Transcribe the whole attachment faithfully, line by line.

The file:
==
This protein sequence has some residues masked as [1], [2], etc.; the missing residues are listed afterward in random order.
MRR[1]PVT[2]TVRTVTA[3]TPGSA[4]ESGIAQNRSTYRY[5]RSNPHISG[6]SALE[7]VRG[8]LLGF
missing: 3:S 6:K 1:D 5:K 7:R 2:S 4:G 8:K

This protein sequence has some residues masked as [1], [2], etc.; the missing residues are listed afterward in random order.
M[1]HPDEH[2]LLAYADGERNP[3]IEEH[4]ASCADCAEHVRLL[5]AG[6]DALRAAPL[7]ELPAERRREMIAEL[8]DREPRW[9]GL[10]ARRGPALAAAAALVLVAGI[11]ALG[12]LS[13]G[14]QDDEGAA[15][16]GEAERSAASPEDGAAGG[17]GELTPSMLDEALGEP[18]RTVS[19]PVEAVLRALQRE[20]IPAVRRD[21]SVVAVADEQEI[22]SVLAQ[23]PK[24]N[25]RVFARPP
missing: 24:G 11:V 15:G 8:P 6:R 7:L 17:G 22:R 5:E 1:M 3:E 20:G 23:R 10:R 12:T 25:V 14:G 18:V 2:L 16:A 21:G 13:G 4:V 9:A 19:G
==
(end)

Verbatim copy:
This protein sequence has some residues masked as [1], [2], etc.; the missing residues are listed afterward in random order.
MRR[1]PVT[2]TVRTVTA[3]TPGSA[4]ESGIAQNRSTYRY[5]RSNPHISG[6]SALE[7]VRG[8]LLGF
missing: 3:S 6:K 1:D 5:K 7:R 2:S 4:G 8:K

This protein sequence has some residues masked as [1], [2], etc.; the missing residues are listed afterward in random order.
M[1]HPDEH[2]LLAYADGERNP[3]IEEH[4]ASCADCAEHVRLL[5]AG[6]DALRAAPL[7]ELPAERRREMIAEL[8]DREPRW[9]GL[10]ARRGPALAAAAALVLVAGI[11]ALG[12]LS[13]G[14]QDDEGAA[15][16]GEAERSAASPEDGAAGG[17]GELTPSMLDEALGEP[18]RTVS[19]PVEAVLRALQRE[20]IPAVRRD[21]SVVAVADEQEI[22]SVLAQ[23]PK[24]N[25]RVFARPP
missing: 24:G 11:V 15:G 8:P 6:R 7:L 17:G 22:R 5:E 1:M 3:E 20:G 23:R 10:R 12:T 25:V 14:G 18:V 2:L 16:A 21:G 13:G 4:V 9:A 19:G